Soil disturbances across a wide range of spatial scales have been found to promote the establishment of invasive plant species. This study addresses whether mounds built by northern pocket gophers (Thomomys talpoides) in the shrubsteppe environment of north central Washington are facilitating plant invasions into native-dominated fields. Research was conducted in native-dominated plant communities adjacent to ex-arable, nonnative-dominated fields. To determine the effect of mounds on plant growth, we recorded new establishment and persistence of all plant species over 2 growing seasons on 10–19 mound and intermound areas in 10 fields. Nonnative plant establishment was not affected by mounds, but native plant establishment, particularly of the dominant native Pseudoroegneria spicata was lower on mounds than on intermounds. Early in the growing season, mounds had reduced soil moisture, bulk density, soil strength, N mineralization rates, and total N and C concentrations, and similar extractable NO3− concentrations relative to intermound soils. Our results did not suggest that soil disturbance improved nonnative growth resulting in competitive suppression of natives; rather, our results suggested that low soil moisture and slow N mineralization rates on mounds in this ecosystem present relatively stressful conditions for native plant growth.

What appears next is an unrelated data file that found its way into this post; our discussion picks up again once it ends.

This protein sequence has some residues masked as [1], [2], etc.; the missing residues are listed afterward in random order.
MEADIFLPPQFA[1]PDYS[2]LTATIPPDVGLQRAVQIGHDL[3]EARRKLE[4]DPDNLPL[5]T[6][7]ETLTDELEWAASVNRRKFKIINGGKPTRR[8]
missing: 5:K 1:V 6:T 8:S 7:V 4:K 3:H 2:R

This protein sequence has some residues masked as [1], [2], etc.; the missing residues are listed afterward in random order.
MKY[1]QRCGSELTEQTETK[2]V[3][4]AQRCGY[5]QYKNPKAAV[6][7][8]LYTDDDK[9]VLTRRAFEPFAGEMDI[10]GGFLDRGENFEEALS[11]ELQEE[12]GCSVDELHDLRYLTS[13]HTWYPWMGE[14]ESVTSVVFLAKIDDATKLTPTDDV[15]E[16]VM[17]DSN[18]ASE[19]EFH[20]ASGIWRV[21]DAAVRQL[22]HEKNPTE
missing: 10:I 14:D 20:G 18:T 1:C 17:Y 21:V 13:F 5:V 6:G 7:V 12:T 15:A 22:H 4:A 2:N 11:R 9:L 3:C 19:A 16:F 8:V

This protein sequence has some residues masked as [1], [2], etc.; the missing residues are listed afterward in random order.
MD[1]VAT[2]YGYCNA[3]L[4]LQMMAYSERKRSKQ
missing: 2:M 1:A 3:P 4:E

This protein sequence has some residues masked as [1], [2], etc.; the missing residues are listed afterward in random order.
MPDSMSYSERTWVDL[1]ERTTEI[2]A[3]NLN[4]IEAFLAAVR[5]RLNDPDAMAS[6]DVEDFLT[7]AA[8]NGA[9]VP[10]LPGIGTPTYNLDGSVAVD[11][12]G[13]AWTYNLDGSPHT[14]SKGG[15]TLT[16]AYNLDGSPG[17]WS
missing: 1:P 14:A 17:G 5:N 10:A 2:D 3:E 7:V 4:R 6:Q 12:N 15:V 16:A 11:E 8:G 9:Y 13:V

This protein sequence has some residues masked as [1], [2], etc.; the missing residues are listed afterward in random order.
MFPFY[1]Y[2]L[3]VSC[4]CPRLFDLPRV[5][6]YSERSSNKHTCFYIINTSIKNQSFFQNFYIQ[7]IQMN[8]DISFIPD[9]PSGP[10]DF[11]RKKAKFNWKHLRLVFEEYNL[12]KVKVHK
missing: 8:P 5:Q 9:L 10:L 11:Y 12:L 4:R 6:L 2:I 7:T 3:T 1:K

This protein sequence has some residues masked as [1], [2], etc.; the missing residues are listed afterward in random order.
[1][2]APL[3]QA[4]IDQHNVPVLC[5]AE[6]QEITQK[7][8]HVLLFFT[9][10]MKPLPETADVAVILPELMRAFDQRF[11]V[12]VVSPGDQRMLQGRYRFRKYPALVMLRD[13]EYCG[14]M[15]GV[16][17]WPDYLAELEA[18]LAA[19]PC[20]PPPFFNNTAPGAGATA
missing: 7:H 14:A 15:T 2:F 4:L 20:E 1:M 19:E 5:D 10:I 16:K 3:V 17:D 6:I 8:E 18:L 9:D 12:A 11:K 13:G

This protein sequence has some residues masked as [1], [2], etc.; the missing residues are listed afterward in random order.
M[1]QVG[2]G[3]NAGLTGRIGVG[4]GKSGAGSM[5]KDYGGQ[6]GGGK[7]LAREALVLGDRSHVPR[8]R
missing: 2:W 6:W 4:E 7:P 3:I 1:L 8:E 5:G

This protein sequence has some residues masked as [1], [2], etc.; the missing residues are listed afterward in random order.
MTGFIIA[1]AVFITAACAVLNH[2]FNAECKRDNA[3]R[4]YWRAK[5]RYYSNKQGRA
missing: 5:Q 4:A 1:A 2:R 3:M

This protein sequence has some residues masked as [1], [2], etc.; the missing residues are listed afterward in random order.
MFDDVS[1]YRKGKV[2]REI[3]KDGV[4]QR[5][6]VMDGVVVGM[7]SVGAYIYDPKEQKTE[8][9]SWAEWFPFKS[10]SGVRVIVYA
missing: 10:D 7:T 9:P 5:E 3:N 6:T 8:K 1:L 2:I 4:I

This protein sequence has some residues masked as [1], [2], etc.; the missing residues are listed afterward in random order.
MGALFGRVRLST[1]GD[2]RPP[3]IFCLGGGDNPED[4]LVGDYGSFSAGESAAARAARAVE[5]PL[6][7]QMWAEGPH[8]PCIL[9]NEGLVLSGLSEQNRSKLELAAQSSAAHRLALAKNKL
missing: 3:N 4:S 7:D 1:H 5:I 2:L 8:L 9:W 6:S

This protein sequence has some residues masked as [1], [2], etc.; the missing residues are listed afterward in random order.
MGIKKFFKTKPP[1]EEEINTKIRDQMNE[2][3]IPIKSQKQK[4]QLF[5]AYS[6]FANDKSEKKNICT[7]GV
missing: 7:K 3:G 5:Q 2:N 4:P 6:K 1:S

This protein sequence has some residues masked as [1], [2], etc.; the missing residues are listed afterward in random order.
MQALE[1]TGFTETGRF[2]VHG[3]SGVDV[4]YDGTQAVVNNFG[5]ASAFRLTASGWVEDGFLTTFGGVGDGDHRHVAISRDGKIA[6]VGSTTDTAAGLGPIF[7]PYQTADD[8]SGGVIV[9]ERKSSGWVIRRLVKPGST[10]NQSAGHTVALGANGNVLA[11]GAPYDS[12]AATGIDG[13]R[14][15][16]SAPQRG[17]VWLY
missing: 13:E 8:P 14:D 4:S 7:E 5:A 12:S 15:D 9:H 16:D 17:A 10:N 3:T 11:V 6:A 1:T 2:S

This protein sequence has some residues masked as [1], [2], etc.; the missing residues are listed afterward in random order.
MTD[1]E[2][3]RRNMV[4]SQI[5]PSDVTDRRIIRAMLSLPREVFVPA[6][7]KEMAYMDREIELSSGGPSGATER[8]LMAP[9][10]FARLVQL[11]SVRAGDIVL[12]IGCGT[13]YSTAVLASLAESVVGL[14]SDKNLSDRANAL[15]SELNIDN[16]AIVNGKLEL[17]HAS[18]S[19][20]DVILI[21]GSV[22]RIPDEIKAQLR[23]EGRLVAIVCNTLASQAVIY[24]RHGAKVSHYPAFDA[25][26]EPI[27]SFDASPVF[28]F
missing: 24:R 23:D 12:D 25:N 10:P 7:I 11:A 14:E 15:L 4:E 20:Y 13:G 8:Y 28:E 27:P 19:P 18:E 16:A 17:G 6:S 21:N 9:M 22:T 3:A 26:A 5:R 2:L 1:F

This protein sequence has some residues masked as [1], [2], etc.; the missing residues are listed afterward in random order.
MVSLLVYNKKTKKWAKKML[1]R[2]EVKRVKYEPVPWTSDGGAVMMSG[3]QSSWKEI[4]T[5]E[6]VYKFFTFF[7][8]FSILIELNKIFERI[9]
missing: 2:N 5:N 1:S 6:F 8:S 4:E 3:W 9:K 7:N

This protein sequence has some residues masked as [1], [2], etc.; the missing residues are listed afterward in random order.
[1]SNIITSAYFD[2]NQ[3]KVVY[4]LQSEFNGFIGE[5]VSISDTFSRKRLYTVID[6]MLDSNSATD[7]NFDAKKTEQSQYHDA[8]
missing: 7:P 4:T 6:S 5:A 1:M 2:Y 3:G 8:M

Kyle, G. Page; Kulmatiski, Andrew; and Beard, Karen H.
"Influence of pocket gopher mounds on nonnative plant establishment in a shrubsteppe ecosystem,"
Western North American Naturalist: Vol. 68:
3, Article 12.
Available at: https://scholarsarchive.byu.edu/wnan/vol68/iss3/12